- A small pouch (26) and net bag within this pouch to bundle small items.
Tricia’s Back Pack
Now, let’s look at Tricia’s backpack.
Tricia’s backpack (6), an Ascend H1250, is smaller than mine, but holds 2 liters/72 ounces of water in a bladder, with an insulated sip straw. This one is no longer available, but since I like the CamelBak brand, I found one that is comparable backpack for women, the CamelBak Helena 20 Hydration Pack. She also carries duplicate items and some I do not have. See the following list.
- Carry an ink pen (1) to sign log books, fill out permits, etc.
- Hand and foot warmers (2) mean comfort in cold weather.
- This rain poncho (3) is somewhat thicker, better quality than mine. Tricia carries a second one (11) for other hikers, or we can use it to protect camera gear, binoculars, etc.
- More pepper spray (4). This is the same as my pepper spray, but she likes the pink case.
- Another whistle (5); each person should carry one.
- Another folding knife (7); same as mine, a Gerber EVO.
- Another flashlight (8)? Yes, but Tricia’s is slightly different. Her’s is a blacklight flashlight to find those pesky scorpians at night.
- Carry a first aid kit (9). These kits, such as this one can be purchased or assembled from personal supplies. Don’t forget your personal medication.
- More paper napkins (10).
- Sun screen (12) is needed on the beach, and in the mountains.
While performing research for this post, I learned and realized that I should consider adding a few items to our backpacks. These items were either overlooked, or were not in our packs at the time of this inventory. Although our packs contain items for day hikes, I believe we should always prepare for a longer than anticipated hike. For instance, the planned 2 mile, 2 hour hike may become a much longer hike due to unexpected weather, trail conditions, health issues or stopping to view beautiful scenery. Additional items to consider adding include:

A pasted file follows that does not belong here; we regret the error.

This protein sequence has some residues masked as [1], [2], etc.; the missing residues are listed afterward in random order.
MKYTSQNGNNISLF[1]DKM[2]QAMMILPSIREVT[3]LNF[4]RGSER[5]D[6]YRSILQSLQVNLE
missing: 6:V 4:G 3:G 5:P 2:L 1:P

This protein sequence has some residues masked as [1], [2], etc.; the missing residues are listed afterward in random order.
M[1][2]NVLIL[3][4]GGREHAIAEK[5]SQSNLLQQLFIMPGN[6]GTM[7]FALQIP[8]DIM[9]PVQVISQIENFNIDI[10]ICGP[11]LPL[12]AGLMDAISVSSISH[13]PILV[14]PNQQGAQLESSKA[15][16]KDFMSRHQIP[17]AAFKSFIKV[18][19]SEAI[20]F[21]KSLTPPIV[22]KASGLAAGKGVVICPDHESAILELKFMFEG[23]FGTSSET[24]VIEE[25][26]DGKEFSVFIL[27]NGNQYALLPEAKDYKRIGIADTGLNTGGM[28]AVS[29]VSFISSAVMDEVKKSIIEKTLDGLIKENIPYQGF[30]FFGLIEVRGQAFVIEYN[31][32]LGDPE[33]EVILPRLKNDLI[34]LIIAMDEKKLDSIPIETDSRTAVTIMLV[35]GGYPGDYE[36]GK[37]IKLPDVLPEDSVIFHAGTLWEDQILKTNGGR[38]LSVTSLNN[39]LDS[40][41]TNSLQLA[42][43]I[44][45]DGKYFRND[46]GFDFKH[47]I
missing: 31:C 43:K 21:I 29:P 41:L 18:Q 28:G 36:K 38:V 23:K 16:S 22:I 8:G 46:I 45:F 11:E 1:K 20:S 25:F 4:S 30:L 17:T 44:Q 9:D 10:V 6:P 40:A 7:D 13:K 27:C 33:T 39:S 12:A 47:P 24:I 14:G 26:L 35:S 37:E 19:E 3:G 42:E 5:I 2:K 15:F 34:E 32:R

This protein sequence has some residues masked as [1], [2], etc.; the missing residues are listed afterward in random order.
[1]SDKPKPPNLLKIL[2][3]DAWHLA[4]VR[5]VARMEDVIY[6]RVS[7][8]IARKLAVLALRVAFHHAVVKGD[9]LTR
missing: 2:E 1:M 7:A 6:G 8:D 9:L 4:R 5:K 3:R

- water purification tablets, purification straw and/or a purification pump
- better quality rain ponchos
- plastic bags to protect electronic gear
- a handheld GPS unit. My Garmin eTrex 10 is used when I am outdoors hiking or boating in new areas. It is used primarily to track my current starting point and path.
- an emergency shelter
- an all in one tool. I have a Leatherman multitool similar to this Leatherman tool.
- a small signal mirror
Water: Consider bringing extra water. When we hiked in Big Bend National Park, we stored 5 gallon jugs of water in our vehicle for our drives in the desert. We also carried additional water bottles in each of our packs.
Food: Consider bringing fruit, peanuts, granola bars, any high energy snacks will work. Bring more than you anticipate needing.
Equipment: There are many other items to consider packing on the trail.
- Camera Gear: I pack my SLR, an extra lens, tripod and GoPro with extra batteries. Tricia packs her Point-and-Shoot and extra batteries.
- Binoculars: Tricia packs her binoculars.
- GPS: I pack my handheld GPS.
- Phones: We both carry our cell phones.
- Hiking poles: Tricia and I sometimes use one. After the last hike through a canyon, we will not leave these behind on future hikes.
The Reader’s Back Back, Gear and Supplies
All of the items in our packs were purchased individually at various locations, some items were already available in our home. If starting out as a newbie hiker, consider purchasing a Survival Gear Kit. In preparing this article, I researched the following 3 survival kits for review and possible purchase.
Also, all hiking gear, supplies, etc. selected is a personal choice. Use this blog post as a starting point to think seriously about your needs, your family and friends needs and safety before your next hike.
Disclosure: Some of the links in this post are “affiliate links.” This means if you click on the link and purchase the item, I will receive an affiliate commission. Regardless, I only recommend products or services I use personally or believe will add value to my readers.